In fact, since I went into Developer Relations, I spend 10-20% of my time writing code and the rest writing tutorials, creating decks for conference talks and webinars, strategizing how to build and nurture developer communities, strategizing the best ways to show off new features, and herding all sorts of cats—product managers, internal engineers, external developers, product marketing managers, demand gen and social media managers, lawyers, PR, and corporate policy enforcers—to get a single project out the door.
Lastly, it’s not 10,000 hours of new things
The last thing to remember is that you don’t spend the whole 10,000 hours learning new things. If you’re learning to play violin, you’ll spend possibly hundreds of hours on a few beginner pieces. You get something down before you move on, and everything you learned from practicing that piece over and over until it was good or even flawless gets carried forward to the next thing. Most of that 10,000 hours is reinforcement.
In programming, that’s like writing the same To Do single page app multiple times. The first couple of times you can refer to the tutorial, but eventually you have to be able to write it without any reference. It’s like slowly playing Ode to Joy while looking at the sheet music, then memorizing how to play it, then being ready to play it at a recital.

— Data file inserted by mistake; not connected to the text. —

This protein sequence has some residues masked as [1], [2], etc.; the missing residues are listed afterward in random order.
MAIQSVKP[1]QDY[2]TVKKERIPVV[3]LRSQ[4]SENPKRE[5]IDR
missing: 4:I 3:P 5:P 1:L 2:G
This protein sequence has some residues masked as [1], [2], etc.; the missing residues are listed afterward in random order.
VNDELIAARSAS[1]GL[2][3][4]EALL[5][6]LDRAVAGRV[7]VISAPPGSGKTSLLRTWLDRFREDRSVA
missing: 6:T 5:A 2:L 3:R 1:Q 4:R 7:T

But when you’re trying to deliver a project on deadline, how long do you have to do that? You’re expected to do all that on your own time at many companies. Time to code for skill expansion and reinforcement is not provided. Other companies give you 10% time or 20% time to work on independent projects, but few of them want you to spend that time on just practicing.
In the ever-accelerating landscape of new frameworks, new best practices, new languages, new modalities, just getting passable at the new competes with playing Ode to Joy like a pro.
So what’s my point?
My point is that you need to balance reinforcement with exploration, especially if coding is not 40%-50% of your day. You have to keep coming back to the same problems to build that mental muscle memory until you can solve them in your sleep. And you have to realize that the violin has not changed substantially in hundreds of years, but programming changes constantly. Becoming a virtuoso coder in a specific language means sticking with it longer than your job might want you to. You might have to follow your goal of being the best in your off-hours or by taking your expertise to a company that will let you continue on this path.
You can also forgive yourself for not being as awesome as you’d like after even 5 or 10 years, because doing 10,000 hours properly is harder to accomplish than it might seem.